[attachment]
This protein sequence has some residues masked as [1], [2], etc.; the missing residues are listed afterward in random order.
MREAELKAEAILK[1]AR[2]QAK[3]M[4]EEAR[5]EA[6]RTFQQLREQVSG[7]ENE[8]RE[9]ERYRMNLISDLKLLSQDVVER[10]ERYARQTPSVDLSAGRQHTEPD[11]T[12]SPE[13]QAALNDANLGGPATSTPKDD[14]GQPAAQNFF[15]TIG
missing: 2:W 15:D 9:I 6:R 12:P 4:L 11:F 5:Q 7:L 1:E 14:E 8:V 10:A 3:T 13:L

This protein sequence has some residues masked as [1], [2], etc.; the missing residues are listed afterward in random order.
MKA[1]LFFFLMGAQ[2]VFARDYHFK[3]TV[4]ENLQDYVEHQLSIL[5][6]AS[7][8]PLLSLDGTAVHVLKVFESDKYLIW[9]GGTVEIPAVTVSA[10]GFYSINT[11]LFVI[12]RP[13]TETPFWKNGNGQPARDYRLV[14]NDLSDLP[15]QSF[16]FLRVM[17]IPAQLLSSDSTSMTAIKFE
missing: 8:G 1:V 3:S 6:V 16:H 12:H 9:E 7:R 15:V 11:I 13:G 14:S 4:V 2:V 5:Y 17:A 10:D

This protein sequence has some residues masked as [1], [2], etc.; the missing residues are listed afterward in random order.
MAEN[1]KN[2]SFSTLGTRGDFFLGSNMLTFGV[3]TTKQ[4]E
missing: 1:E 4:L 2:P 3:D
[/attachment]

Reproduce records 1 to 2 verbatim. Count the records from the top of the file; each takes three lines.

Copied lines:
This protein sequence has some residues masked as [1], [2], etc.; the missing residues are listed afterward in random order.
MREAELKAEAILK[1]AR[2]QAK[3]M[4]EEAR[5]EA[6]RTFQQLREQVSG[7]ENE[8]RE[9]ERYRMNLISDLKLLSQDVVER[10]ERYARQTPSVDLSAGRQHTEPD[11]T[12]SPE[13]QAALNDANLGGPATSTPKDD[14]GQPAAQNFF[15]TIG
missing: 2:W 15:D 9:I 6:R 12:P 4:L 11:F 5:Q 7:L 1:E 14:E 8:V 10:A 3:T 13:L

This protein sequence has some residues masked as [1], [2], etc.; the missing residues are listed afterward in random order.
MKA[1]LFFFLMGAQ[2]VFARDYHFK[3]TV[4]ENLQDYVEHQLSIL[5][6]AS[7][8]PLLSLDGTAVHVLKVFESDKYLIW[9]GGTVEIPAVTVSA[10]GFYSINT[11]LFVI[12]RP[13]TETPFWKNGNGQPARDYRLV[14]NDLSDLP[15]QSF[16]FLRVM[17]IPAQLLSSDSTSMTAIKFE
missing: 8:G 1:V 3:S 6:V 16:H 12:H 9:E 7:R 15:V 11:I 13:G 14:S 4:V 2:V 5:Y 17:A 10:D